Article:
• MySQL Enterprise Backup has two ways to perform an incremental backup – you can either use the –incremental-base option or the –start-lsn option. When taking an incremental backup the –start-lsn option specifies the highest Log Sequence Number included in a previous backup – this value can be acquired through the output of a previous backup operation. When using the –incremental-base option, a LSN value isn’t required – you can specify the location of a previous directory backup. Examples:
--incremental-base example:
$ mysqlbackup --defaults-file=/home/directory/.my.cnf --incremental --incremental-base=dir:/backups/monday --incremental-backup-dir=/backups/tuesday backup
LSN example (replace the 0000000000 with your LSN value):
$ mysqlbackup --defaults-file=/dir/.my.cnf --incremental --start-lsn=0000000000 --with-timestamp --incremental-backup-dir=/backup backup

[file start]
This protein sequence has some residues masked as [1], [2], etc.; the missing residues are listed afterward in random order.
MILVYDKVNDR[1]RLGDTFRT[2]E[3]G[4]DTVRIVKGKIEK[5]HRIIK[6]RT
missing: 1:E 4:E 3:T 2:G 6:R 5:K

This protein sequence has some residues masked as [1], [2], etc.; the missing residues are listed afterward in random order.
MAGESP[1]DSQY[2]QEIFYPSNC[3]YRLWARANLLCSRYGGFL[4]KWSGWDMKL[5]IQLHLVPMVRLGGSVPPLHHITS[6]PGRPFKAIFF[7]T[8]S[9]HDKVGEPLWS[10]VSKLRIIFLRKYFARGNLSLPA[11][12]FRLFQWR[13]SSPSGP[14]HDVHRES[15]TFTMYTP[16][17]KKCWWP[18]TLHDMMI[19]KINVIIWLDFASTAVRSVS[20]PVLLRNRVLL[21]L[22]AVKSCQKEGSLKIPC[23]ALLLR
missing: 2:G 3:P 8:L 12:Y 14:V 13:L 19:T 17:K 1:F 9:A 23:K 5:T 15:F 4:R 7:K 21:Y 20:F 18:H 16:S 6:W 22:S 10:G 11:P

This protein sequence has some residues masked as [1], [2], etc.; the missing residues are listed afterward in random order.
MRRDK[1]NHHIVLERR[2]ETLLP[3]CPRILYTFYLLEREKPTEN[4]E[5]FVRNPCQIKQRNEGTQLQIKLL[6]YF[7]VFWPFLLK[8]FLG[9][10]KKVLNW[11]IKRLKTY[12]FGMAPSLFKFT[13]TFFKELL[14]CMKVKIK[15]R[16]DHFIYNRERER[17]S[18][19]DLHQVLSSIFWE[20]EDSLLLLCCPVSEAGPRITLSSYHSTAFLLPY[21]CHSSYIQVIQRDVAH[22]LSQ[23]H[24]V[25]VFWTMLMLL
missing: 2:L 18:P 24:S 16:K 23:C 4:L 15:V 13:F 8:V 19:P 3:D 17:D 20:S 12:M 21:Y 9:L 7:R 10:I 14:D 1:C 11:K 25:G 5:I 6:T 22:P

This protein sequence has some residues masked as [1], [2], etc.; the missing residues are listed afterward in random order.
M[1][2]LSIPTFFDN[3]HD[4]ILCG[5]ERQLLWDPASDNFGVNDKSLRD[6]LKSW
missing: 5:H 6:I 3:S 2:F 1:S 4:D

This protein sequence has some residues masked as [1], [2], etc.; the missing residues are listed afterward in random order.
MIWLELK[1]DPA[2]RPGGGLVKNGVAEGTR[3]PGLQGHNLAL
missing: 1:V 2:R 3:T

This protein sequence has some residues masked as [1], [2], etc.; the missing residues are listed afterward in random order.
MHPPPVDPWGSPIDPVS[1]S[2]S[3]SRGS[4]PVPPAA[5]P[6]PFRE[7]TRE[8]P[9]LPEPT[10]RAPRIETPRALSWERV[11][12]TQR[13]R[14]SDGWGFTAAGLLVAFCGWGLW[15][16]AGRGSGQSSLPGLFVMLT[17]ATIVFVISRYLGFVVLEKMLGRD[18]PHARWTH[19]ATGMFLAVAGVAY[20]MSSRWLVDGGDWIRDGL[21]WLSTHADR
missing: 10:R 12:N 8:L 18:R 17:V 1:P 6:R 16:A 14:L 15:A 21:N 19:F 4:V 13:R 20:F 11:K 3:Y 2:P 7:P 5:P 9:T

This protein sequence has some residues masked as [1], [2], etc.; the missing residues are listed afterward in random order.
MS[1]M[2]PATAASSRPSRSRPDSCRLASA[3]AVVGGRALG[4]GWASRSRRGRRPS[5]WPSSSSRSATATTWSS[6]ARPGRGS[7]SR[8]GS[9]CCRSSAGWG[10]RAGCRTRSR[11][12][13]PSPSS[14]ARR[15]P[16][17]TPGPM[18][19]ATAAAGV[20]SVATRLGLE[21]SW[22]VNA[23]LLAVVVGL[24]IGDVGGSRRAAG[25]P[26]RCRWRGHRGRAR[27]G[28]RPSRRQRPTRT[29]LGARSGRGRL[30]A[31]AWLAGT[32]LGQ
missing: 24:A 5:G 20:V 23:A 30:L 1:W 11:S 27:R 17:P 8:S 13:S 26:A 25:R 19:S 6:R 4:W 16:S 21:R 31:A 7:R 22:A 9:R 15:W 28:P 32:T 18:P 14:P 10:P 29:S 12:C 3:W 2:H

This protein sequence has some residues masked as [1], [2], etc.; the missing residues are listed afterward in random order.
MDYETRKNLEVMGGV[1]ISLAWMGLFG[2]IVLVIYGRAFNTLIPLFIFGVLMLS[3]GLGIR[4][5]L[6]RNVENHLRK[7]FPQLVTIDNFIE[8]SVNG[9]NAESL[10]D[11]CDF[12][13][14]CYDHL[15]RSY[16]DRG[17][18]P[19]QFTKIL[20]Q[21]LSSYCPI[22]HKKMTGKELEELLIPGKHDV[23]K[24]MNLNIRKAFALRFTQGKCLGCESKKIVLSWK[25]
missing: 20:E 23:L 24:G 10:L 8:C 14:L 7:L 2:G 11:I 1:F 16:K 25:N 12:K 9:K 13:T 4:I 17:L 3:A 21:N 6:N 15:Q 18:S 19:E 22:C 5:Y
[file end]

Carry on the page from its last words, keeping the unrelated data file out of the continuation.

Backup encryption

If you’re using MySQL Enterprise Backup, you can also benefit from backup encryption.
Data is encrypted with a key provided by the user. To generate a key, use the command below (the key will be displayed underneath):

$ echo "password" | shasum -a 256

To encrypt data:

$ mysqlbackup --backup-image=/backup/data.enc --encrypt --key=GeneratedKey --backup-dir=/backup backup-to-image

You can also use a key file by replacing the –key=GeneratedKey part with a –key-file parameter.
In order to decrypt a backup, use the –decrypt option and specify the extract keyword:

$ mysqlbackup --backup-image=/backup/data.enc --decrypt --key-file=/directory/key --backup-dir=/any/dir extract

Summary

MySQL Enterprise Backup is a tool that is capable of a lot of things. If you need your backup operations to be performant while dealing with complex backup operations (for example, taking incremental, partial, full, or encrypted backups), consider giving it a go. Before doing so though, weigh all your options and do note that this tool is not free.